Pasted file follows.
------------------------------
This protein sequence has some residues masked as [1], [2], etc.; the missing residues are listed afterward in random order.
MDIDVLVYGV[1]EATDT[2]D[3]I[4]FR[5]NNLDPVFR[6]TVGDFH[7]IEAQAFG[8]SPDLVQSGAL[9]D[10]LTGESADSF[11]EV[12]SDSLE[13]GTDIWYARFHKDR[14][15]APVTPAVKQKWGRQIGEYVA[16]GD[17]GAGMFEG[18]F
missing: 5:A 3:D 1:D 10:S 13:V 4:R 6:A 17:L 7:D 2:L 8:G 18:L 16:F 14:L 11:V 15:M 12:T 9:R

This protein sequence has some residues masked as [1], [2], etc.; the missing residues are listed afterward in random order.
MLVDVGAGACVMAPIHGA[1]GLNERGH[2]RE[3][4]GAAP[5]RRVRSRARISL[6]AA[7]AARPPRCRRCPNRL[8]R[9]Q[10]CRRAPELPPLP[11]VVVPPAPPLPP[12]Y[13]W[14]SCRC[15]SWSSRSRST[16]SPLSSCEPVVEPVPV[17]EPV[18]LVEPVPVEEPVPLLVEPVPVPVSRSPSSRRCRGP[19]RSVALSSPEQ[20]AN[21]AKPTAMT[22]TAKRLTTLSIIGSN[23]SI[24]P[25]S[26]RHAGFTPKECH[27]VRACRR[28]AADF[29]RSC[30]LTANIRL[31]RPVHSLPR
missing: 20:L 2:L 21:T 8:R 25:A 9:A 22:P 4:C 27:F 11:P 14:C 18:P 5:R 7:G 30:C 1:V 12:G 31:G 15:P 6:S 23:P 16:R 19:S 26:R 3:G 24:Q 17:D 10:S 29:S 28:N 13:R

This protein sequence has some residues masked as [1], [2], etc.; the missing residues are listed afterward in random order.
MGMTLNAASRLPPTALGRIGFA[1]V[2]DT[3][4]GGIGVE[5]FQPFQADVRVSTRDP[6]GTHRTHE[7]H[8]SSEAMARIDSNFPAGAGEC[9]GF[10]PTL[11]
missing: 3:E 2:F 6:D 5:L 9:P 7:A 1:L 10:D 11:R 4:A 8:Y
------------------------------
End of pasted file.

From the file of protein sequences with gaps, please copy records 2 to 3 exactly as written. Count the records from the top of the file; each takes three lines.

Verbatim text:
This protein sequence has some residues masked as [1], [2], etc.; the missing residues are listed afterward in random order.
MLVDVGAGACVMAPIHGA[1]GLNERGH[2]RE[3][4]GAAP[5]RRVRSRARISL[6]AA[7]AARPPRCRRCPNRL[8]R[9]Q[10]CRRAPELPPLP[11]VVVPPAPPLPP[12]Y[13]W[14]SCRC[15]SWSSRSRST[16]SPLSSCEPVVEPVPV[17]EPV[18]LVEPVPVEEPVPLLVEPVPVPVSRSPSSRRCRGP[19]RSVALSSPEQ[20]AN[21]AKPTAMT[22]TAKRLTTLSIIGSN[23]SI[24]P[25]S[26]RHAGFTPKECH[27]VRACRR[28]AADF[29]RSC[30]LTANIRL[31]RPVHSLPR
missing: 20:L 2:L 21:T 8:R 25:A 9:A 22:P 4:C 27:F 11:P 14:C 18:P 5:R 7:G 30:C 1:V 12:G 31:G 15:P 6:S 23:P 16:R 19:S 26:R 3:G 24:Q 17:D 10:S 29:S 28:N 13:R

This protein sequence has some residues masked as [1], [2], etc.; the missing residues are listed afterward in random order.
MGMTLNAASRLPPTALGRIGFA[1]V[2]DT[3][4]GGIGVE[5]FQPFQADVRVSTRDP[6]GTHRTHE[7]H[8]SSEAMARIDSNFPAGAGEC[9]GF[10]PTL[11]
missing: 3:E 2:F 6:D 5:L 9:P 7:A 1:L 10:D 11:R 4:A 8:Y